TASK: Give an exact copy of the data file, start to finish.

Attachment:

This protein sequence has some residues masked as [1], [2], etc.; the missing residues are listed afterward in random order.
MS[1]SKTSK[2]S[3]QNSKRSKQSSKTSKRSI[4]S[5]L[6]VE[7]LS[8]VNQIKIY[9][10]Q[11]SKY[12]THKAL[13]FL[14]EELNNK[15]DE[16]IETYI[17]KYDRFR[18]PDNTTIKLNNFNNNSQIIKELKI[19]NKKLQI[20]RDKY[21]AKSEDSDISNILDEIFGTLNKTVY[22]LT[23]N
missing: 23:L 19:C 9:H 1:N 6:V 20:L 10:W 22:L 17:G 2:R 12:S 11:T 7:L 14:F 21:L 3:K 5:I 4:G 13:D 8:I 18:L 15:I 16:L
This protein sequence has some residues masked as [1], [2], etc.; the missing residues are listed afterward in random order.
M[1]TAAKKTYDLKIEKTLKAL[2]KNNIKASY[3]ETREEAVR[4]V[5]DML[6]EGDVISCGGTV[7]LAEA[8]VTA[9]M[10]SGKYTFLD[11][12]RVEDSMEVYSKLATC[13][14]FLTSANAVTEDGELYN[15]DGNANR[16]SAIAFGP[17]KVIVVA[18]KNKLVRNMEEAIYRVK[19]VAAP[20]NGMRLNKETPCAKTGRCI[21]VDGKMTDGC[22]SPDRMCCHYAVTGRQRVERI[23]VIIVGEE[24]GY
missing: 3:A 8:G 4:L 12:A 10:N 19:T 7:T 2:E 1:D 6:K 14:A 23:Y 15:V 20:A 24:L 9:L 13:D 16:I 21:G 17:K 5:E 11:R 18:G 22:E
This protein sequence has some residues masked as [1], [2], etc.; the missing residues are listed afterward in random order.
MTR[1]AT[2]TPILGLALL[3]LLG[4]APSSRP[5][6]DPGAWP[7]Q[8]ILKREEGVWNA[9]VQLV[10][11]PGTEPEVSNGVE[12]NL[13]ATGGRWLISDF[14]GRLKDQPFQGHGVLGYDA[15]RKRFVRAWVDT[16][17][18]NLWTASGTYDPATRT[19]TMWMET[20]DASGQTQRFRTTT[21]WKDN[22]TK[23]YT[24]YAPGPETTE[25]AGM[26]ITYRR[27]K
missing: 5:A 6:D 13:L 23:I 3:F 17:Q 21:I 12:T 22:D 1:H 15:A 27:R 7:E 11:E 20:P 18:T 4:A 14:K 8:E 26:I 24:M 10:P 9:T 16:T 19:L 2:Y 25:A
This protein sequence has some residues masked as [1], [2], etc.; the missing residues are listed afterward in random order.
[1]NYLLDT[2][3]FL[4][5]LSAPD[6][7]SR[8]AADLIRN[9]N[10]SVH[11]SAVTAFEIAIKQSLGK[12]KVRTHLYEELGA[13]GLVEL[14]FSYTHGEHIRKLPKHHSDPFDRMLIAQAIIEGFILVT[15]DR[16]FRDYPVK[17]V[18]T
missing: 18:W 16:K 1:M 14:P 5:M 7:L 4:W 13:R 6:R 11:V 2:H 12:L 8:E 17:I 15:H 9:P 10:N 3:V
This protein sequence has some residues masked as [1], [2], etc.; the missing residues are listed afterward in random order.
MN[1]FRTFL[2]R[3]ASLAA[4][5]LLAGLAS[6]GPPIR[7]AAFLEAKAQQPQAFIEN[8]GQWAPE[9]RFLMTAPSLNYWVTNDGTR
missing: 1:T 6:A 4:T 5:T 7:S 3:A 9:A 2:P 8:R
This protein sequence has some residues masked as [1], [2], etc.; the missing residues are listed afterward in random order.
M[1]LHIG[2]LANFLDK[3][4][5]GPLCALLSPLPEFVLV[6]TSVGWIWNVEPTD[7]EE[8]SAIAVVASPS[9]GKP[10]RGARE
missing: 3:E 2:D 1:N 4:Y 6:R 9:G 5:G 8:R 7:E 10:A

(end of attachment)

This protein sequence has some residues masked as [1], [2], etc.; the missing residues are listed afterward in random order.
MS[1]SKTSK[2]S[3]QNSKRSKQSSKTSKRSI[4]S[5]L[6]VE[7]LS[8]VNQIKIY[9][10]Q[11]SKY[12]THKAL[13]FL[14]EELNNK[15]DE[16]IETYI[17]KYDRFR[18]PDNTTIKLNNFNNNSQIIKELKI[19]NKKLQI[20]RDKY[21]AKSEDSDISNILDEIFGTLNKTVY[22]LT[23]N
missing: 23:L 19:C 9:H 1:N 6:V 20:L 10:W 22:L 17:G 2:R 12:S 11:T 7:L 14:F 21:L 3:K 5:I 4:G 13:D 8:I 18:L 15:I 16:L
This protein sequence has some residues masked as [1], [2], etc.; the missing residues are listed afterward in random order.
M[1]TAAKKTYDLKIEKTLKAL[2]KNNIKASY[3]ETREEAVR[4]V[5]DML[6]EGDVISCGGTV[7]LAEA[8]VTA[9]M[10]SGKYTFLD[11][12]RVEDSMEVYSKLATC[13][14]FLTSANAVTEDGELYN[15]DGNANR[16]SAIAFGP[17]KVIVVA[18]KNKLVRNMEEAIYRVK[19]VAAP[20]NGMRLNKETPCAKTGRCI[21]VDGKMTDGC[22]SPDRMCCHYAVTGRQRVERI[23]VIIVGEE[24]GY
missing: 3:A 8:G 4:L 12:A 10:N 19:T 7:T 2:E 1:D 6:K 14:A 23:Y 15:V 20:A 24:L 9:L 13:D 16:I 21:G 17:K 5:E 11:R 18:G 22:E
This protein sequence has some residues masked as [1], [2], etc.; the missing residues are listed afterward in random order.
MTR[1]AT[2]TPILGLALL[3]LLG[4]APSSRP[5][6]DPGAWP[7]Q[8]ILKREEGVWNA[9]VQLV[10][11]PGTEPEVSNGVE[12]NL[13]ATGGRWLISDF[14]GRLKDQPFQGHGVLGYDA[15]RKRFVRAWVDT[16][17][18]NLWTASGTYDPATRT[19]TMWMET[20]DASGQTQRFRTTT[21]WKDN[22]TK[23]YT[24]YAPGPETTE[25]AGM[26]ITYRR[27]K
missing: 5:A 6:D 13:L 23:I 3:F 17:Q 21:I 12:T 22:D 1:H 15:A 27:R 7:E 11:E 20:P 18:T 4:A 14:K 8:E 26:I 24:M 10:P 9:T 16:T 19:L 2:Y 25:A
This protein sequence has some residues masked as [1], [2], etc.; the missing residues are listed afterward in random order.
[1]NYLLDT[2][3]FL[4][5]LSAPD[6][7]SR[8]AADLIRN[9]N[10]SVH[11]SAVTAFEIAIKQSLGK[12]KVRTHLYEELGA[13]GLVEL[14]FSYTHGEHIRKLPKHHSDPFDRMLIAQAIIEGFILVT[15]DR[16]FRDYPVK[17]V[18]T
missing: 18:W 16:K 1:M 14:P 5:M 7:L 4:W 13:R 6:R 11:V 2:H 12:L 8:E 17:I 15:H 9:P 10:N 3:V
This protein sequence has some residues masked as [1], [2], etc.; the missing residues are listed afterward in random order.
MN[1]FRTFL[2]R[3]ASLAA[4][5]LLAGLAS[6]GPPIR[7]AAFLEAKAQQPQAFIEN[8]GQWAPE[9]RFLMTAPSLNYWVTNDGTR
missing: 1:T 6:A 4:T 5:T 7:S 3:A 9:A 2:P 8:R
This protein sequence has some residues masked as [1], [2], etc.; the missing residues are listed afterward in random order.
M[1]LHIG[2]LANFLDK[3][4][5]GPLCALLSPLPEFVLV[6]TSVGWIWNVEPTD[7]EE[8]SAIAVVASPS[9]GKP[10]RGARE
missing: 3:E 2:D 1:N 4:Y 6:R 9:G 5:G 8:R 7:E 10:A